Topic of the Night: Three Types of Thinking
More than likely this will be a topic I’ll talk about regularly in numbers of ways. But for tonight, what got my focus on this was a comment made by the Passive Guy on a post he put up from Kris. (Scroll down to Kris’s post, his comment is under hers.)
He said, “Under current contract practices, the author is the only person who has to think in the long term while everyone else in the publishing business is focused on the short term.”
Wow, is that the truth. In so many ways.
And so few writers focus on long term in business. In fact, my focus on trying to help writers think long-term is what I get the most criticism about. (For example, I tell people to write what you love, don’t chase trends. It’s like I have run over their bike with training wheels with a big truck. These young writers really get mad at me for that.)
So that comment from Passive Guy got me looking around and I realized that in many places, I am very, very wrong about writers not thinking long term. Let me give you some examples of writers thinking long term that sort of smashed into me over the last few days.
— The workshop this last week. There were 12-14 writers there that spent a week of their time and money to learn craft from Kris for a week. And they worked damned hard, writing upwards of 7,000 to 10,000 words a day. Those writers were all thinking long term. They were there to improve their craft to make more sales over a long term.
— All the writers taking online classes and who have taken online classes. Every one of you have been thinking long term, working to learn an area to keep going into the future.
— The fantastic group of writers who show up every Sunday for lunch. All are working to learn business and make sure their careers are long-term careers.
And so on. When you are learning to build a business, improve your craft, you are thinking long term. No other way it could be.
So how about some examples of short term thinking?
… The Passive Guy was talking about thinking long term with traditional book contracts. He was spot on the money and I see writer after writer pay no attention to that “all rights for the term of the copyright” stuff in traditional publishing contracts. Short term thinking there.
And as Passive Guy said in his comment, each one of these writers has a “reason.”
Now, are there reasons to sign those contracts? Sure, if you know what you are doing, have a great attorney helping you, and you have enough clout that you can solve a bunch of the restrictive problems in the contracts. And then only if you get a truck-load of money for the loss of the IP. But losing an IP forever (or at least 35 years) for a few thousand bucks is just stupid and very short-term thinking.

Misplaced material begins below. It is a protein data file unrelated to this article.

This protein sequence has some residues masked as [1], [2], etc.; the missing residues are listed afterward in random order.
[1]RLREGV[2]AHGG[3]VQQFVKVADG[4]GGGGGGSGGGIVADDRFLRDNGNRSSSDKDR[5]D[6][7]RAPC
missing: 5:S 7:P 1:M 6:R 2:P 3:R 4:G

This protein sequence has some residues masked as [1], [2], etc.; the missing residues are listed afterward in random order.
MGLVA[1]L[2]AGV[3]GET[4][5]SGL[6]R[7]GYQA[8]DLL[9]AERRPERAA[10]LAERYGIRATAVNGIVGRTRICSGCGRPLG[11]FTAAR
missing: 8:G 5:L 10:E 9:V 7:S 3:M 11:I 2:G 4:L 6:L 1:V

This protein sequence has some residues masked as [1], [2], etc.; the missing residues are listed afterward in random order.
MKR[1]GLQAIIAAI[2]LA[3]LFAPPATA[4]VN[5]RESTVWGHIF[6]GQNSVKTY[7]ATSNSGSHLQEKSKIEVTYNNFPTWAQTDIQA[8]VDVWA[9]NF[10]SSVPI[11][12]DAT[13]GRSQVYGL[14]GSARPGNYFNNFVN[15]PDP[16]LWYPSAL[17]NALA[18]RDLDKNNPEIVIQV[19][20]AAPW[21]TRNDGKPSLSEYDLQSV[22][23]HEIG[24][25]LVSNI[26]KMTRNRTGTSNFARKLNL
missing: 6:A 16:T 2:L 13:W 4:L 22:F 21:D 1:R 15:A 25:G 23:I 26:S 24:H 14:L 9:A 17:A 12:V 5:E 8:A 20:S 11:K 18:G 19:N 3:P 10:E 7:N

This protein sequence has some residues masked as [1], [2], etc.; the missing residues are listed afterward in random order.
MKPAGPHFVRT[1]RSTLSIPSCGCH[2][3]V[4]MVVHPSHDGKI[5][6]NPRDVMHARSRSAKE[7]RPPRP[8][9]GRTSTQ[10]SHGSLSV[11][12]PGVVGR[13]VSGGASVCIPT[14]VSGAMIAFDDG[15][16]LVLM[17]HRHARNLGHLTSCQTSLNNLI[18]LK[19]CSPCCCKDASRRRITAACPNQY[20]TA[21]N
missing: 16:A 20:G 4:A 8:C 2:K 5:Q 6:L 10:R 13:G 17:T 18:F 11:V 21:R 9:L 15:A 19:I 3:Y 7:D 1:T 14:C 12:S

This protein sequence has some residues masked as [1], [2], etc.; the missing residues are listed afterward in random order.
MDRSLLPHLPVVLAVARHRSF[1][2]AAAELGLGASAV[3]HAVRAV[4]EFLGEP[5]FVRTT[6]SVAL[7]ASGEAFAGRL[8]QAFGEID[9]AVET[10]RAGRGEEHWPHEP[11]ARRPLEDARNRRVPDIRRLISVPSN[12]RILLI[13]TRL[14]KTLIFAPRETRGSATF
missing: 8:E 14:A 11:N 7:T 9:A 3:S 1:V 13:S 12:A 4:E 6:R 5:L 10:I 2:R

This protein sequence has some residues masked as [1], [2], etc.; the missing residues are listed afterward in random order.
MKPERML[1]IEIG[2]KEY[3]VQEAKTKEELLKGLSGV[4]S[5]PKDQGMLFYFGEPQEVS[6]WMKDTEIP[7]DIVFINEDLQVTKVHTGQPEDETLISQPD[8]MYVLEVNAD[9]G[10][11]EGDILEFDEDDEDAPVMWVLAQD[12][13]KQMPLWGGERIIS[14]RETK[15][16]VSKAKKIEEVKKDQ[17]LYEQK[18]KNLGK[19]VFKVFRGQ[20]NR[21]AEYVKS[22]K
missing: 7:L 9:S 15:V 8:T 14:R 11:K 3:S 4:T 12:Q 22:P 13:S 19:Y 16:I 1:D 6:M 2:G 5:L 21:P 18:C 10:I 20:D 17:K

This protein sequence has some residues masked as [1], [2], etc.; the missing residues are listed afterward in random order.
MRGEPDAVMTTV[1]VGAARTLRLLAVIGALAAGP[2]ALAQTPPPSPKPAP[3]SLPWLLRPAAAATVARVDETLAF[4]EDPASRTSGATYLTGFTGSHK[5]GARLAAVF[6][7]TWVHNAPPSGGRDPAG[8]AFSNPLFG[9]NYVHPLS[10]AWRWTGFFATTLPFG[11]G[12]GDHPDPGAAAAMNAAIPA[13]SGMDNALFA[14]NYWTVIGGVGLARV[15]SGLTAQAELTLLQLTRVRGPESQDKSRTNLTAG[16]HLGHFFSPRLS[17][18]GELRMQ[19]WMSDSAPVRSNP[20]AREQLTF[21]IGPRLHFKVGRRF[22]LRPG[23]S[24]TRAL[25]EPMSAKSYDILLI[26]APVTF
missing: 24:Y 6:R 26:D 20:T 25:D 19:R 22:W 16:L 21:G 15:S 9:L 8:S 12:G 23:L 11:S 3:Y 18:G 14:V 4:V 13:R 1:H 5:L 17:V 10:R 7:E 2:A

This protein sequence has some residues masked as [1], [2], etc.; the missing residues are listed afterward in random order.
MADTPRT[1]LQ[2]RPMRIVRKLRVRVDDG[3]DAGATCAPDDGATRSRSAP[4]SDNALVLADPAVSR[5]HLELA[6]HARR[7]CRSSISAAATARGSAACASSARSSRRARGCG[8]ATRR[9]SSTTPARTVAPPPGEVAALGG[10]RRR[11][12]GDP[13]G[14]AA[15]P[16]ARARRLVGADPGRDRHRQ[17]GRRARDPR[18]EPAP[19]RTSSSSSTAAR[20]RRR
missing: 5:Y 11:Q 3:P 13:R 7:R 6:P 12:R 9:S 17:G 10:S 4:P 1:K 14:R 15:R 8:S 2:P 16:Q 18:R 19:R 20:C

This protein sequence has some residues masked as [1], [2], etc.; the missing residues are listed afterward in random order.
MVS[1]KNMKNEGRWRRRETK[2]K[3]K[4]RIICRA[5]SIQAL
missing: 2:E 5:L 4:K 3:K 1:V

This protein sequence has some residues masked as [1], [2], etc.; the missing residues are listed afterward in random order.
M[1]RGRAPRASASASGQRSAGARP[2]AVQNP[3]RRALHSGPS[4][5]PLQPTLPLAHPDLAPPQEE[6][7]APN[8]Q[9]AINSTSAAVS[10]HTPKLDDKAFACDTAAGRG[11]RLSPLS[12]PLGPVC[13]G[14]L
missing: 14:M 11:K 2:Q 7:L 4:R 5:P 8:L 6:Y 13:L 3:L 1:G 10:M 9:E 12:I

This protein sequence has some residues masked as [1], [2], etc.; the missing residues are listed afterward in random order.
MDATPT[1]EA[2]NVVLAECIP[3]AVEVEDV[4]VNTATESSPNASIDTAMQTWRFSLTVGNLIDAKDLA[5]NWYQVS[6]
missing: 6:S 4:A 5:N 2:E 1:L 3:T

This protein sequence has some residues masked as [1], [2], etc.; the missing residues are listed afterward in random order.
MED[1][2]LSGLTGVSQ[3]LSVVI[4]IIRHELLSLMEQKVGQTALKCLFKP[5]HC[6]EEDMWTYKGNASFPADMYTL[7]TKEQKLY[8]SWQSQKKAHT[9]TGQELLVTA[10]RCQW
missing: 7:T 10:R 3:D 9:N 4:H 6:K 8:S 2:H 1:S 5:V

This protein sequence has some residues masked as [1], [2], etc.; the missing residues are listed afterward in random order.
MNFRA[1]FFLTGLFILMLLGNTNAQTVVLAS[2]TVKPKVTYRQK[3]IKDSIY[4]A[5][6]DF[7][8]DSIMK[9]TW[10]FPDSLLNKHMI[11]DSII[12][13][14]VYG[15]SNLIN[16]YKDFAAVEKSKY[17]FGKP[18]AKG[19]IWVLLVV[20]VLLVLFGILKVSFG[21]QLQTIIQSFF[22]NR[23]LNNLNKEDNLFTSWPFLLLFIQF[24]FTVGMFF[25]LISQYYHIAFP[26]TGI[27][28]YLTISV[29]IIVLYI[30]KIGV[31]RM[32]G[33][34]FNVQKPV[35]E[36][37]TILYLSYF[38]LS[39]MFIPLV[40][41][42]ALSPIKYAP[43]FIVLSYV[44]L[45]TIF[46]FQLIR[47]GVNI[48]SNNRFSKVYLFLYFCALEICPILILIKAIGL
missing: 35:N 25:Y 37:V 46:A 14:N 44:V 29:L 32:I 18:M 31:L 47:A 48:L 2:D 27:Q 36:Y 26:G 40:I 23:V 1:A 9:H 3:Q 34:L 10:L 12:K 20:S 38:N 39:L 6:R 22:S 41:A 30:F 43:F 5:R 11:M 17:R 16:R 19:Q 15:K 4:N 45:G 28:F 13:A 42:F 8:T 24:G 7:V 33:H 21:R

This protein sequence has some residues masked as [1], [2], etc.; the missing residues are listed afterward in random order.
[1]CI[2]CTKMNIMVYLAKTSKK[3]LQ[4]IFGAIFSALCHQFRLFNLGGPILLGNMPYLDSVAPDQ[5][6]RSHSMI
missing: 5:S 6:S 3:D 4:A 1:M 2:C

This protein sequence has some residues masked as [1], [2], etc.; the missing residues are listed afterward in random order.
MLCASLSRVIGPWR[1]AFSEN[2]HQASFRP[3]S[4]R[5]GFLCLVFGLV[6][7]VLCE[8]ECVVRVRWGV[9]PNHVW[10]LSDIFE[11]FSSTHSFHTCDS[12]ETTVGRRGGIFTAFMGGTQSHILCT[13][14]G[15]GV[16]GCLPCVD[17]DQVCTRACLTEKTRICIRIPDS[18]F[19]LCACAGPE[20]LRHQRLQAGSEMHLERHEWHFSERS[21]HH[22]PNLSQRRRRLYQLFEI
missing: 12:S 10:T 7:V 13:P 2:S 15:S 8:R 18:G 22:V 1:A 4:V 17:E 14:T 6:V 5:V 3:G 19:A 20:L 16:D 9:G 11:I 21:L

— Another example of short-term thinking… “I know it all, I don’t need to learn.” Wow, do I get those people coming to me for help all the time. They have sold a couple traditional books, think they know it all, have never taken a class from anyone to learn anything, and yet want me to help them figure out how to get back into traditional publishing. Uh, no.
— Not learning copyright. Always too busy is very, very short-term thinking. Scary and deadly.
— Writing to trends or “hot areas” to make a little extra money.
You get the idea.
But there is one more form of thinking I want to add into this discussion about short-term and long-term thinking.
Tunnel vision will kill you quicker than anything, and I see this form of thinking all the time.
— I want to be published traditionally, not going to think about indie. The tunnel vision doesn’t allow the person to think of all the different routes to the goal of being traditionally published. (Also, these people chase agents like dogs chasing a car.)
— I’m going to keep working on my one book for years until it’s perfect. This kind of tunnel vision flat won’t allow a person trapped there to see any other choices.
— My work has no value so I’m going to price it all either free to get “readers” or at 99 cents. This form of tunnel vision is based on false thinking all the way. And often the thinking starts with the false idea that beginning writers sell less than experienced professionals. Or that they have no readership, so giving all their work away for free will build a readership for a few years away. Uh, nope.
— If I take a class or listen to writing advice from anywhere, it will hurt my writing and my special “voice.” This thinking always results in a person leaving the industry quickly, and without anyone noticing.
Many, many more examples in all three forms of thinking in this business. Things like not setting up a business (short), not understanding taxes (short), afraid of taxes (tunnel), setting long term goals (long), and so on and so on…
So this first post on this topic is more to start discussion about the forms of thinking. I try to help writers out of tunnel vision, I teach completely long-term thinking, and shake my head sadly and the short-term thinkers.
There are lots of places in this topic to dig down much deeper. Stay tuned.